Tick infestation is one of the major economic problems in the production of livestock in Ethiopia. Ticks are the obligate parasite and belong to the suborder Ixodida, which contains a single super family, the Ixodoidea, which is divided into two major families, Argasidae (soft ticks) and Ixodidae (hard ticks), and the rare family Nuttalliellidae, with a single African species. The main tick genera found in domestic animals of Ethiopia are Amblyomma, Hyalomma, Rhipicephalus, and Haemaphysalis. Ticks bites can transmit the viral, bacterial and protozoal disease to livestock and also it can cause irritation to the livestock while biting. Tick can be controlled by applying the acaricid especially organophosphates, amidines and synthetipyrithroids, chlorinated hydrocarbons and arsenicals and ivermectin which are expensive to buy. However, Ethnoveterinary practices may provide very good alternatives since they are cheap and easily accessible and It can replace modern practices especially for those folks living in remote rural areas where modern veterinary service is scant. Several plants have been shown to possess anti-tick, insecticidal, growth inhibiting, antimoulting and repellent activities. The chemical which act as acaricide and repellents are present in leaves, stem, root fruit and seed of this all above plants. Andalso, the combination of juice, powder or latex of plant can be used for controlling of tick. The chemical which extract from plant act as acaricide are like alkaloid calpurmenin, catechol tannins aponins, sugars, leuco-anthocyanins, polyterpenes, and sterols. The plant which act as the killing, repellent effect to ticks in Ethiopia are like Azadirachta indica, Phytolacca dodecandra, Calpurnia aurea, Millettiaferruginea, Tephrosia vogelz ,Euphorbia abyssinica,Cucumis prophetarum, Parathem'um hysterophoms, Syadenium grantiz, Lantana camara,Silenemacroserene, Grewia ferruginea and others. In conclusion, the plant which found in Ethiopia are source of chemical that can inhibit the tick and other insects. The chemical extracted from stem, leaves, bark, seed and root can be applied on to the surface of livestock at tick infested area and it can kill or repel the ticks. The objective of this review is just to know the plant species which can act as acaricide, repellent and larvicidal effect on ticks. To overview the chemical constituent and extraction of plantwhich used to production of modern acaricide in the future industry.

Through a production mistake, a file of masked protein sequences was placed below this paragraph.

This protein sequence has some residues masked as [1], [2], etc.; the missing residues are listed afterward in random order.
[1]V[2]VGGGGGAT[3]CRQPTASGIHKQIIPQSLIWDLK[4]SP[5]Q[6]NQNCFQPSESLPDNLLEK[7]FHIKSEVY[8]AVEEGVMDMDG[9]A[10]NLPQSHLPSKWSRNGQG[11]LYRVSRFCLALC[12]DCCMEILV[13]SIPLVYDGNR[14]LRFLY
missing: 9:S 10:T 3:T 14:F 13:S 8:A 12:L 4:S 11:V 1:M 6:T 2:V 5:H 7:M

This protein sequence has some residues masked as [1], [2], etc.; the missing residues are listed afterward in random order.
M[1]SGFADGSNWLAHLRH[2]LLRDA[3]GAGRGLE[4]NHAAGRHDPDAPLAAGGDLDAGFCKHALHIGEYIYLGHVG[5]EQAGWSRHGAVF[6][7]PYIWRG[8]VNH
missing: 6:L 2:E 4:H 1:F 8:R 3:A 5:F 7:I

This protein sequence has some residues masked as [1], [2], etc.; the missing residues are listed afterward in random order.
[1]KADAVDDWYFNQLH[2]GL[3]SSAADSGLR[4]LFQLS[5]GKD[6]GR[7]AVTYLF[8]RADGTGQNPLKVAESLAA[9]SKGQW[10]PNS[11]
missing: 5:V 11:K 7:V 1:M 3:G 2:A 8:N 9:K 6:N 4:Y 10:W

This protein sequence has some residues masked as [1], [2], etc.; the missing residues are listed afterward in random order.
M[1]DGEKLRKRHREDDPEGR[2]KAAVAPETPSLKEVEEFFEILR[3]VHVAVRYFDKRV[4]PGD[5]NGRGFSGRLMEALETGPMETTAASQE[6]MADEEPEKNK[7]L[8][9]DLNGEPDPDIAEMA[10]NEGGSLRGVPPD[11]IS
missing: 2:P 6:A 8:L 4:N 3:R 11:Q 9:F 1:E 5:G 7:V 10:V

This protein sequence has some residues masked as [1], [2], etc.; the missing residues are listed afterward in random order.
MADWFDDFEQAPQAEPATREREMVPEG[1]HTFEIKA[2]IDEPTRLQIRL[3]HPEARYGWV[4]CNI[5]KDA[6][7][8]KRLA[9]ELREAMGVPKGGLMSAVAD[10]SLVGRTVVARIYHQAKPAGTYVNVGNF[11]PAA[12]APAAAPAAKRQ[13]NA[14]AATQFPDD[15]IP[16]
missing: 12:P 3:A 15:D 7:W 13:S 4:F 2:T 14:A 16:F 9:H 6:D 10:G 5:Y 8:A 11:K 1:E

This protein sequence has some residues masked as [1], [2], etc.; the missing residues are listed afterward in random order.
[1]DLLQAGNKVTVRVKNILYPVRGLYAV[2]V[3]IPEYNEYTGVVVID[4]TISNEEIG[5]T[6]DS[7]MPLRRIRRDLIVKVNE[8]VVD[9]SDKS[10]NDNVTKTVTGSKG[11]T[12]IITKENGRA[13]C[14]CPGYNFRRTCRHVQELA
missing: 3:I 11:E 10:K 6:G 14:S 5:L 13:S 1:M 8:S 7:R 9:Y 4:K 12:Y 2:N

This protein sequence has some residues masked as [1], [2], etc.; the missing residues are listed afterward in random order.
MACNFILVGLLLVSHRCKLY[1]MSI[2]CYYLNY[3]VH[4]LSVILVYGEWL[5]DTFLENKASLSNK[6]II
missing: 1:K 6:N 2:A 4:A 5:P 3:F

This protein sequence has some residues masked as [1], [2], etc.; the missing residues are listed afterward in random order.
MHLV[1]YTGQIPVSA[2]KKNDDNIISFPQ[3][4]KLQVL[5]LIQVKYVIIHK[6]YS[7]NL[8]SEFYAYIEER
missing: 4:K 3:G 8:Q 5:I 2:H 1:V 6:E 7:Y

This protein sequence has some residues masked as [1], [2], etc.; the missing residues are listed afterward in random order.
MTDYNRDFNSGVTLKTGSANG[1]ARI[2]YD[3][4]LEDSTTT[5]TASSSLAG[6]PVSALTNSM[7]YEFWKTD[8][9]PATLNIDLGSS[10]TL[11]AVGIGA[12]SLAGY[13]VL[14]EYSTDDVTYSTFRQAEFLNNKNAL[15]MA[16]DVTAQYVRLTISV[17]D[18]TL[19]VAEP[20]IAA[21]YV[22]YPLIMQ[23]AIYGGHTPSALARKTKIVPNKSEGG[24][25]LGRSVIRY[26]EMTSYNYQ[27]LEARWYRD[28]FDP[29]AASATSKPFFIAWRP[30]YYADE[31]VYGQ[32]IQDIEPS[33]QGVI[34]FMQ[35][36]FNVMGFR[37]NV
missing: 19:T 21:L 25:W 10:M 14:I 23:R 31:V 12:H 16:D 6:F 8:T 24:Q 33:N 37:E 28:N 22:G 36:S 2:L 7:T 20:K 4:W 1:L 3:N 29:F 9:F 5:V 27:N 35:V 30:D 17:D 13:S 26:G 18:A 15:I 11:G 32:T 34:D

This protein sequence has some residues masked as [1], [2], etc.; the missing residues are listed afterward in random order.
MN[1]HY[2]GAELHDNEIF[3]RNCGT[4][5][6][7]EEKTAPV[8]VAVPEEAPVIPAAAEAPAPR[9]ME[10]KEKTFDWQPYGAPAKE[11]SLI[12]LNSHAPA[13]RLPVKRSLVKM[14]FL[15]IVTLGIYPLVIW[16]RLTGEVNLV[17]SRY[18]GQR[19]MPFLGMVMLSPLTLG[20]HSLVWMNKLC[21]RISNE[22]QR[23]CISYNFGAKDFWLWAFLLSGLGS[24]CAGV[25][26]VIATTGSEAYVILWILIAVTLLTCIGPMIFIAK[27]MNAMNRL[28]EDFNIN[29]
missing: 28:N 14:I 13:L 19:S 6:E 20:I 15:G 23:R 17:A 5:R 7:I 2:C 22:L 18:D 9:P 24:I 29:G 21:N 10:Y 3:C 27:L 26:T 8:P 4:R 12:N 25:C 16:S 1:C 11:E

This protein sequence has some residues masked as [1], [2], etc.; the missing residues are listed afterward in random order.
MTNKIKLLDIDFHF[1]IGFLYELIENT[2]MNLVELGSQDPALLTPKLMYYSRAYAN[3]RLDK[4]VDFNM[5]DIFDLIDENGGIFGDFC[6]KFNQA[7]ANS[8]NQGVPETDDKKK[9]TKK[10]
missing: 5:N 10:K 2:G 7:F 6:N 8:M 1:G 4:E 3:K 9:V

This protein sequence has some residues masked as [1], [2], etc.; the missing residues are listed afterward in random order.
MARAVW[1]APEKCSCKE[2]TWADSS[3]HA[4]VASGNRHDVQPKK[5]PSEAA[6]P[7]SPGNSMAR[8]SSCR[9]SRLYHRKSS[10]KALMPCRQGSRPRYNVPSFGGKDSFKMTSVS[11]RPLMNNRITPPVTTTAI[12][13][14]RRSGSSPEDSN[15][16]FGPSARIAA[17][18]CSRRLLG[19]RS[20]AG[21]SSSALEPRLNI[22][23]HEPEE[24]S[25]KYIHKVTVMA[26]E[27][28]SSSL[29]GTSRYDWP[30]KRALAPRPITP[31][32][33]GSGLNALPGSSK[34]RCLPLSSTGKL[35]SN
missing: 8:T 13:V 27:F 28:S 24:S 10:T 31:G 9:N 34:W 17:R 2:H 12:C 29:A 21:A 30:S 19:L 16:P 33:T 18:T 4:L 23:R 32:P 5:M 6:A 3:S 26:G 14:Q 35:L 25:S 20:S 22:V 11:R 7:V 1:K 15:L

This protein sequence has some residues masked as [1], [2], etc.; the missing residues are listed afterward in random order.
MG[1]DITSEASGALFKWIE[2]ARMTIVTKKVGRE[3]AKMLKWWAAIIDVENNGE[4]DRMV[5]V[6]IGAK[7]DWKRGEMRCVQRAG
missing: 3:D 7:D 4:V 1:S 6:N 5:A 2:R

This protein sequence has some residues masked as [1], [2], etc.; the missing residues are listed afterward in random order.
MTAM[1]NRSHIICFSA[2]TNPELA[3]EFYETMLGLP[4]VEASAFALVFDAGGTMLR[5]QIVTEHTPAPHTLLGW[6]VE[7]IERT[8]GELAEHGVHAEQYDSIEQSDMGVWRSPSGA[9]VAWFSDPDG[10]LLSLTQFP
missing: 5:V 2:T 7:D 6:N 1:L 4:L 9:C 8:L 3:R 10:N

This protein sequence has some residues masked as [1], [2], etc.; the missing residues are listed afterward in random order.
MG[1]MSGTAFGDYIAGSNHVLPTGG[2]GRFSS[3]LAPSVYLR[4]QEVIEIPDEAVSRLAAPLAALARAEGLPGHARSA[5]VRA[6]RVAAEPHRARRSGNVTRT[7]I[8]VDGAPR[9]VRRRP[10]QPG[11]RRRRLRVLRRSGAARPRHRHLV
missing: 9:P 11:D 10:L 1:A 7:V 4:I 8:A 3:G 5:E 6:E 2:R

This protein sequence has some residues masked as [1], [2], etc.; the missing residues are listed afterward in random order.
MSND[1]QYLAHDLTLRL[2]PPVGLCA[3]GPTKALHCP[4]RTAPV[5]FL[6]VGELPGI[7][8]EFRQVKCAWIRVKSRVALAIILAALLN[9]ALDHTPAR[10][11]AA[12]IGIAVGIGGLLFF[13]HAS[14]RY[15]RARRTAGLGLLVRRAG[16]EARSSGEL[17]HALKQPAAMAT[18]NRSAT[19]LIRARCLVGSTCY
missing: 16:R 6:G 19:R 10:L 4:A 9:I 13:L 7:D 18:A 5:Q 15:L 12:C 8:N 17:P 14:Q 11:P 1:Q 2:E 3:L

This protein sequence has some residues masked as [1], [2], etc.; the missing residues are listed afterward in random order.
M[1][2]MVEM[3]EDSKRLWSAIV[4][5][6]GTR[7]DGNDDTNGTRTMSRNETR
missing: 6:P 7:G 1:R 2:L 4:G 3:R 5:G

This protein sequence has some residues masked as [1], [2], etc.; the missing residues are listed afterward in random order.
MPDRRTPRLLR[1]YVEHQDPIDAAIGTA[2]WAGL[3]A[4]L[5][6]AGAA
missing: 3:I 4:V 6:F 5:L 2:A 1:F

Gabrielle Rands, John Thomason, Robert Wills, and Robin Fontenot*